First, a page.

Roses are usually pruned in our area around Valentine’s Day, several weeks before they begin their spring burst of growth. We are probably ready to get outside after the winter weather. And as you will read roses are tough and should be just fine even if we have more freezing during the month of March.
Pruning a rose bush can be pretty intimidating to the beginning gardener. I easily recall when it made me nervous to just think about pruning a modest bush rose. Start by dressing for the job. Please, wear a heavy denim shirt or something similar that will not tear easily and will protect your arms. Leather gloves are also necessary.
Good, sharp, by-pass (scissor-cut) hand shears and a small pruning saw are the tools needed for rose pruning. If you have some of the KnockOut Roses, you may want an electric hedge trimmer for those. A large drop cloth to collect clippings is also very handy. I buy cheap plastic table cloths, just for that job. It makes it so much easier to get the trimmings into the trash or a compost pile.
Climbing roses are pruned after their big flush of blooms in the spring. At that time, remove dead wood, diseased wood and any limbs that are straying where you don’t want them. You may stop there. Some years, remove an old cane by sawing it at the base. You may also choose to cut some side shoots back to 3 to 6 inches.
Climbing roses don’t require very much pruning. If you must prune a lot, perhaps your climbing rose needs a larger location. You may move it when it is dormant, next winter. Some climbing roses need a very sturdy support, as in heavy beams.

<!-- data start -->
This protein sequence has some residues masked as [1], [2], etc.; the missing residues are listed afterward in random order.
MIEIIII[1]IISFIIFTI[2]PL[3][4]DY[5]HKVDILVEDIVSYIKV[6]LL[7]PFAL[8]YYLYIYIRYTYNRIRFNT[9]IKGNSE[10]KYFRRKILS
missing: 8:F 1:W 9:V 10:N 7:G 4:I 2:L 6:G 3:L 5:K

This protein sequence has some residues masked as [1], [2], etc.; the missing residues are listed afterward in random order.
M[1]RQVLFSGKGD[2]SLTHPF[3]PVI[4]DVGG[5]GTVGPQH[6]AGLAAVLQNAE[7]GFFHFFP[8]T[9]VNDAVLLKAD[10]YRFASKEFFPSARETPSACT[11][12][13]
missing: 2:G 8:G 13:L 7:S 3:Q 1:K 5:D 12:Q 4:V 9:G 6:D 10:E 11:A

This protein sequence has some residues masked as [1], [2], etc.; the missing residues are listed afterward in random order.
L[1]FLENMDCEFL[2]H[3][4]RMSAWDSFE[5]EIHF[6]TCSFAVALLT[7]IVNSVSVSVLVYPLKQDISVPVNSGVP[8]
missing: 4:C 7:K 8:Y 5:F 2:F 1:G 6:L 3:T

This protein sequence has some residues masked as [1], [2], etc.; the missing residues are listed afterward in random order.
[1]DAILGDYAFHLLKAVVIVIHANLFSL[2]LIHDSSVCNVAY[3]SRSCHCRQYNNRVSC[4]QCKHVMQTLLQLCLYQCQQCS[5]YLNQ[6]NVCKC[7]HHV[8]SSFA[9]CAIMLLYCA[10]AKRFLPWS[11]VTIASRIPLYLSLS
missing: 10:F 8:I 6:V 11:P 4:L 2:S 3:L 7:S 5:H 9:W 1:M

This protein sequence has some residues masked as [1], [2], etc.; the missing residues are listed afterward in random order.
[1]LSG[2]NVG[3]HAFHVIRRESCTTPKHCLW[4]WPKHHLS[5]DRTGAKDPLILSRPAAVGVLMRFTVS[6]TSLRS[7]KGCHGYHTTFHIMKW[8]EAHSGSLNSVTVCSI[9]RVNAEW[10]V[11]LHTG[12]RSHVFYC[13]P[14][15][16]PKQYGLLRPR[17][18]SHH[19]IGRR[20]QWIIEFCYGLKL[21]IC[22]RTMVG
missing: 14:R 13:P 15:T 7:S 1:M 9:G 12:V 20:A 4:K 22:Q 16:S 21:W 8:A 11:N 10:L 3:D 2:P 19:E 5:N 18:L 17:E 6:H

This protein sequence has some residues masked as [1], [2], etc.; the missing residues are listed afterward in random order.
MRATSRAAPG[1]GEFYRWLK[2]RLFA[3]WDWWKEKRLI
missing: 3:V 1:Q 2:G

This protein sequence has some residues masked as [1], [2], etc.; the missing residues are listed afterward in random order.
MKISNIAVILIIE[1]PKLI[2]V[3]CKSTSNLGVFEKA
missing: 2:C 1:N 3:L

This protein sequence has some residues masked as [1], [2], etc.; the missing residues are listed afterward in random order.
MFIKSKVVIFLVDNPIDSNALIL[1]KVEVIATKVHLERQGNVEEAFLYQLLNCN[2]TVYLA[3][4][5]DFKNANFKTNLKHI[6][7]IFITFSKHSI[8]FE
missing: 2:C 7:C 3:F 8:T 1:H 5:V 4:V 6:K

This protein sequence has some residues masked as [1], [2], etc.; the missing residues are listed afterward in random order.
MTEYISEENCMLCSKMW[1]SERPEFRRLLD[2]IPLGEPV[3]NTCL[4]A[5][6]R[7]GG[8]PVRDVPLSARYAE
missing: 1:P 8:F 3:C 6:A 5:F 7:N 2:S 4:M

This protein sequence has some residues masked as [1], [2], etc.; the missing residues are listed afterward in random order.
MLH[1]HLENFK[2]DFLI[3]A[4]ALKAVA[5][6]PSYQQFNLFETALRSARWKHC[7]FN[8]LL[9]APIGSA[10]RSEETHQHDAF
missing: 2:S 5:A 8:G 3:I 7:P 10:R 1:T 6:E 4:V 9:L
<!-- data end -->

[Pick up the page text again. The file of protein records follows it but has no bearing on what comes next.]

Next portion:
Bush roses may be cut back to 18 to 24 inches in height. That sounds like a lot, but they will reward you with beautiful growth and lots of blooms. First remove dead and diseased wood, cutting at a slant 1 inch below the damaged area. Remove spindly, weak shoots and any branch that rubs another. If some canes are old, remove one or two each year, cutting back to the root graft. Now, cut back the remaining canes by half, making 45 degree angle cuts, above an outer facing bud. This helps to open the interior of the rose bush, allowing more air circulation. Be careful to not leave a stub above the bud or to cut too close to the bud.
You may prune EarthKind Roses the way Bush Roses are pruned — or not. Like not at all or some part of the pruning. These roses are “own root” roses; so when you need to remove an entire old, diseased limb; you will be cutting back to the base of the plant or the ground rather than the root graft. KnockOut Roses are being used so much. They are beautiful, luscious, plants that aren’t much of a pruning challenge when they’ve just been planted.
Roses are long-lived and really require very little care. We don’t have to protect roses from winter cold and they love summer sun. If we dress to protect our arms and hands and have the proper tools; the job of pruning our gorgeous roses, need not make us nervous.
Claudine Young of Cleburne is a Johnson County Master Gardener and Wildbunch writer. She is a volunteer for Texas AgriLife Extension. For information, visit JCMGA.org.